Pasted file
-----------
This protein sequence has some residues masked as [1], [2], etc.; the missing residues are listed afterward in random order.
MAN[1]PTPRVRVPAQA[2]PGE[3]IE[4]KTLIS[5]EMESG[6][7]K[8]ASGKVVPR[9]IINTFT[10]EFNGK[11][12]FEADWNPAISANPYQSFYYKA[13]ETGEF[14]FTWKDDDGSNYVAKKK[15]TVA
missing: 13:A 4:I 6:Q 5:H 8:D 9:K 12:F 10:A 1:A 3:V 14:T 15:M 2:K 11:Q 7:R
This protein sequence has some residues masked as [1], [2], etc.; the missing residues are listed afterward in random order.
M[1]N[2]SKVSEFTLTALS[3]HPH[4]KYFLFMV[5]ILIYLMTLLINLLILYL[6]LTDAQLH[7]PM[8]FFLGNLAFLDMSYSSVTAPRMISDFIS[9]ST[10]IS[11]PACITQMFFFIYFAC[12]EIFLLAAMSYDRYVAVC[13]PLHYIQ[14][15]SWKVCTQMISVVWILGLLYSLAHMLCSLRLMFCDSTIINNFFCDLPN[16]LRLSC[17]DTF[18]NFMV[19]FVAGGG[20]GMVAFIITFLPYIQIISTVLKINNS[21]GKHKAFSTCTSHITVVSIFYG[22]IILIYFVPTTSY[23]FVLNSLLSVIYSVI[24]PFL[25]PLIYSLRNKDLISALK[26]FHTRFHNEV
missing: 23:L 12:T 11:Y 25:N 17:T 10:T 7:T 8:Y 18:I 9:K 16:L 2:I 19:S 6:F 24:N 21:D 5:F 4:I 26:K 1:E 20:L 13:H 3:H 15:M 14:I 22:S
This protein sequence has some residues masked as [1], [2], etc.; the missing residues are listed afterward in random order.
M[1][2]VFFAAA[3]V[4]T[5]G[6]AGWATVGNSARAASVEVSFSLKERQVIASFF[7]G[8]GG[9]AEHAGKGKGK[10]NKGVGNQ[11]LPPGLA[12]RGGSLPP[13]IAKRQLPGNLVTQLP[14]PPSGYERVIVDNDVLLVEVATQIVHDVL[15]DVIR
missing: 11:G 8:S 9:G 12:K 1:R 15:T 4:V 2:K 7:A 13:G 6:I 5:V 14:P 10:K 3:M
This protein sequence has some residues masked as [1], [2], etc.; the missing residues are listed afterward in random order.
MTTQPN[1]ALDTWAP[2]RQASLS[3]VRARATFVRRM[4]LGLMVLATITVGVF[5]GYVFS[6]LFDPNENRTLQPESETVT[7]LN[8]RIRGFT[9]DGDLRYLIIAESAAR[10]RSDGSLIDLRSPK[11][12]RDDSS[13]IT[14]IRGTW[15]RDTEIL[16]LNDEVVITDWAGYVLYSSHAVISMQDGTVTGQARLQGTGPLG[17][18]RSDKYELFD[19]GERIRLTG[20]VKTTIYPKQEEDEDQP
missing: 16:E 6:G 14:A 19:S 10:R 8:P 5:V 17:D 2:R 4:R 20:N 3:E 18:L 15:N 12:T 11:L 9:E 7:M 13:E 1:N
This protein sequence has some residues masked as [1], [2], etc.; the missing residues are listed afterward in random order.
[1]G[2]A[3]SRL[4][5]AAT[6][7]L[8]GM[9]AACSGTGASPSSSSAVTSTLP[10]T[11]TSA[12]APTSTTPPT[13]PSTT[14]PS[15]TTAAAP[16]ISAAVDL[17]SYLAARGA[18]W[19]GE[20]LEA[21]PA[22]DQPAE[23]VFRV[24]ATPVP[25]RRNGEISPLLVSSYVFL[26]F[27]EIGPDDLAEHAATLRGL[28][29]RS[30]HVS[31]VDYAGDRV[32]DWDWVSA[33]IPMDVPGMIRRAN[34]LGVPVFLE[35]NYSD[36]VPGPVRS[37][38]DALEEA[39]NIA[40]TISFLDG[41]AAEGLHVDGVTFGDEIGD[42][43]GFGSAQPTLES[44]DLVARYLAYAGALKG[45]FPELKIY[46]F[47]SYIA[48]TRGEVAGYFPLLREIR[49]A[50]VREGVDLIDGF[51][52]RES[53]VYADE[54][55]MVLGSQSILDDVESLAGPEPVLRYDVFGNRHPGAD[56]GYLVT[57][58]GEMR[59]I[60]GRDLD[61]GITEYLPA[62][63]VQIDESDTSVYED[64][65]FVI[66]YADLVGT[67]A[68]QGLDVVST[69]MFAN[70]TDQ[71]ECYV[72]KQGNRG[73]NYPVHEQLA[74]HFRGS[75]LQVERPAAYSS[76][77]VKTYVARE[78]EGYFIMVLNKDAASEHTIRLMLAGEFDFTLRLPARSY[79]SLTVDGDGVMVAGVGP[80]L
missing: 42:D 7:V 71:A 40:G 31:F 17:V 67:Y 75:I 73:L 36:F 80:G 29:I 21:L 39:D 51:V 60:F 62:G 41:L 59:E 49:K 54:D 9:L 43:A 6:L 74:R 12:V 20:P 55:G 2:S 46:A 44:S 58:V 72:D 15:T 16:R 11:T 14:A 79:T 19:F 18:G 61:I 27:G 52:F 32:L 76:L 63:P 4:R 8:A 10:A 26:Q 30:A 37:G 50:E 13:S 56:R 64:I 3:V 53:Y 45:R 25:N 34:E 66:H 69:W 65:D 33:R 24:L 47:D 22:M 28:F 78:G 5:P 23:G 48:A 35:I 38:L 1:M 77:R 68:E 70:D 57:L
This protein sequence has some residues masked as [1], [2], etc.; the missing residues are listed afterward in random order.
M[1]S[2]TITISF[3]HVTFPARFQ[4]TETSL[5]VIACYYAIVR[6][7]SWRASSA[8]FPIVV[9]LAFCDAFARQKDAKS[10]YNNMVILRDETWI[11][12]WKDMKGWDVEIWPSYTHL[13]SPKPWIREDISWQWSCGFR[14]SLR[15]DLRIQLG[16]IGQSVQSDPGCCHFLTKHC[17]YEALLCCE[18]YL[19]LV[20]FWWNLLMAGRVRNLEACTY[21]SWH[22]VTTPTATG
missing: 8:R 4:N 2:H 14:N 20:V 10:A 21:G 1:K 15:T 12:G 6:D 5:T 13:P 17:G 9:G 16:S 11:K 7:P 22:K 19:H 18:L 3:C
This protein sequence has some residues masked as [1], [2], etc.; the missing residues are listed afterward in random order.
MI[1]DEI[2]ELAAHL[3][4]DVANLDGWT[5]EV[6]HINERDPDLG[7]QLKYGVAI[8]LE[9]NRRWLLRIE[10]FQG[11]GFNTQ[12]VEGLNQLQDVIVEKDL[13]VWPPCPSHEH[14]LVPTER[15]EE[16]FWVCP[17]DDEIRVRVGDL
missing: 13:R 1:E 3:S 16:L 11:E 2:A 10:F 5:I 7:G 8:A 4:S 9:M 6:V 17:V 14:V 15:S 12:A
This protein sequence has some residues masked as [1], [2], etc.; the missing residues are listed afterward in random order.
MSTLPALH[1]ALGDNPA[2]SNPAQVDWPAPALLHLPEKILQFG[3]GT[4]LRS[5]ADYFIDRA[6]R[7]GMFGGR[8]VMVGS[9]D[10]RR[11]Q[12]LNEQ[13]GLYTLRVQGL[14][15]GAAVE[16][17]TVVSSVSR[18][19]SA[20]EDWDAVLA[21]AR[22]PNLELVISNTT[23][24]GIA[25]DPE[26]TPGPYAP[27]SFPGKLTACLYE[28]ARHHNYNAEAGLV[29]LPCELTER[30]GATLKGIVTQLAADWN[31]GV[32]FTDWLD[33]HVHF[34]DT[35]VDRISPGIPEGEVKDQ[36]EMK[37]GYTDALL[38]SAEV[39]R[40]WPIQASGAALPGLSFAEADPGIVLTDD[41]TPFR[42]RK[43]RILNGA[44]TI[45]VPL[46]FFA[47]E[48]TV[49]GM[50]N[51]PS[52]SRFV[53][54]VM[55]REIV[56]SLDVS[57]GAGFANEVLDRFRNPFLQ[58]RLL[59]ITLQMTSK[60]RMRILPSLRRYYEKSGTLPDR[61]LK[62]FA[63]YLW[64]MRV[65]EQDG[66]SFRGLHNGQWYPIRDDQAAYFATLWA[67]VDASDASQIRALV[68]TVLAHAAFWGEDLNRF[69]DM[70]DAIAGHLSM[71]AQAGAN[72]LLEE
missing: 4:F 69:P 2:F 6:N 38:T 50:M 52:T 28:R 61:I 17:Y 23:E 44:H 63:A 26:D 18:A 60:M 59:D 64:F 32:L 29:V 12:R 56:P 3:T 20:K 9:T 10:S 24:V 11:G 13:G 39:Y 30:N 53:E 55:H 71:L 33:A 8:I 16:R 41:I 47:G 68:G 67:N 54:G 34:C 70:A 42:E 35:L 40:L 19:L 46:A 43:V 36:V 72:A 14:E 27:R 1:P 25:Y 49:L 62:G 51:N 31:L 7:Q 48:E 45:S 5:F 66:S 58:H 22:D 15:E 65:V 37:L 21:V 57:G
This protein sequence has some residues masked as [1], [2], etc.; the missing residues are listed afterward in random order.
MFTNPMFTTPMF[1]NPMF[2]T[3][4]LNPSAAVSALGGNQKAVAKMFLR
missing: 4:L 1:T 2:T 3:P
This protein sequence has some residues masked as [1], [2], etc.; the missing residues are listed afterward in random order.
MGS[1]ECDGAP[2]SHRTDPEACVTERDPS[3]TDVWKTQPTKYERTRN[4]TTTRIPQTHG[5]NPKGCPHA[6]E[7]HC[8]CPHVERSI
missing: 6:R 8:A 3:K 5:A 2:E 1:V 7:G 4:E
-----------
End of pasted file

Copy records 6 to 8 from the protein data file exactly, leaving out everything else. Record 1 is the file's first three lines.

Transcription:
This protein sequence has some residues masked as [1], [2], etc.; the missing residues are listed afterward in random order.
M[1]S[2]TITISF[3]HVTFPARFQ[4]TETSL[5]VIACYYAIVR[6][7]SWRASSA[8]FPIVV[9]LAFCDAFARQKDAKS[10]YNNMVILRDETWI[11][12]WKDMKGWDVEIWPSYTHL[13]SPKPWIREDISWQWSCGFR[14]SLR[15]DLRIQLG[16]IGQSVQSDPGCCHFLTKHC[17]YEALLCCE[18]YL[19]LV[20]FWWNLLMAGRVRNLEACTY[21]SWH[22]VTTPTATG
missing: 8:R 4:N 2:H 14:N 20:V 10:A 21:G 1:K 15:T 12:G 6:D 5:T 13:P 17:G 9:G 16:S 11:K 7:P 22:K 19:H 18:L 3:C
This protein sequence has some residues masked as [1], [2], etc.; the missing residues are listed afterward in random order.
MI[1]DEI[2]ELAAHL[3][4]DVANLDGWT[5]EV[6]HINERDPDLG[7]QLKYGVAI[8]LE[9]NRRWLLRIE[10]FQG[11]GFNTQ[12]VEGLNQLQDVIVEKDL[13]VWPPCPSHEH[14]LVPTER[15]EE[16]FWVCP[17]DDEIRVRVGDL
missing: 13:R 1:E 3:S 16:L 11:E 2:A 10:F 5:I 7:G 8:A 4:S 9:M 6:V 17:V 14:V 15:S 12:A
This protein sequence has some residues masked as [1], [2], etc.; the missing residues are listed afterward in random order.
MSTLPALH[1]ALGDNPA[2]SNPAQVDWPAPALLHLPEKILQFG[3]GT[4]LRS[5]ADYFIDRA[6]R[7]GMFGGR[8]VMVGS[9]D[10]RR[11]Q[12]LNEQ[13]GLYTLRVQGL[14][15]GAAVE[16][17]TVVSSVSR[18][19]SA[20]EDWDAVLA[21]AR[22]PNLELVISNTT[23][24]GIA[25]DPE[26]TPGPYAP[27]SFPGKLTACLYE[28]ARHHNYNAEAGLV[29]LPCELTER[30]GATLKGIVTQLAADWN[31]GV[32]FTDWLD[33]HVHF[34]DT[35]VDRISPGIPEGEVKDQ[36]EMK[37]GYTDALL[38]SAEV[39]R[40]WPIQASGAALPGLSFAEADPGIVLTDD[41]TPFR[42]RK[43]RILNGA[44]TI[45]VPL[46]FFA[47]E[48]TV[49]GM[50]N[51]PS[52]SRFV[53][54]VM[55]REIV[56]SLDVS[57]GAGFANEVLDRFRNPFLQ[58]RLL[59]ITLQMTSK[60]RMRILPSLRRYYEKSGTLPDR[61]LK[62]FA[63]YLW[64]MRV[65]EQDG[66]SFRGLHNGQWYPIRDDQAAYFATLWA[67]VDASDASQIRALV[68]TVLAHAAFWGEDLNRF[69]DM[70]DAIAGHLSM[71]AQAGAN[72]LLEE
missing: 4:F 69:P 2:F 6:N 38:T 50:M 52:T 28:R 61:I 17:Y 23:E 44:H 63:A 26:D 18:A 60:M 59:D 64:F 32:L 29:V 12:R 56:P 3:T 20:K 9:T 10:S 24:V 11:G 13:G 39:Y 30:N 53:E 55:H 71:L 33:A 8:I 16:R 41:I 47:G 68:G 67:N 54:G 34:C 70:A 42:E 35:L 40:L 19:L 46:A 43:V 36:V 72:A 14:E 27:R 1:P 25:Y 49:L 62:G 51:N 31:L 7:Q 48:E 45:S 5:F 66:S 58:H 22:D 15:E 65:V 37:L 21:V 57:G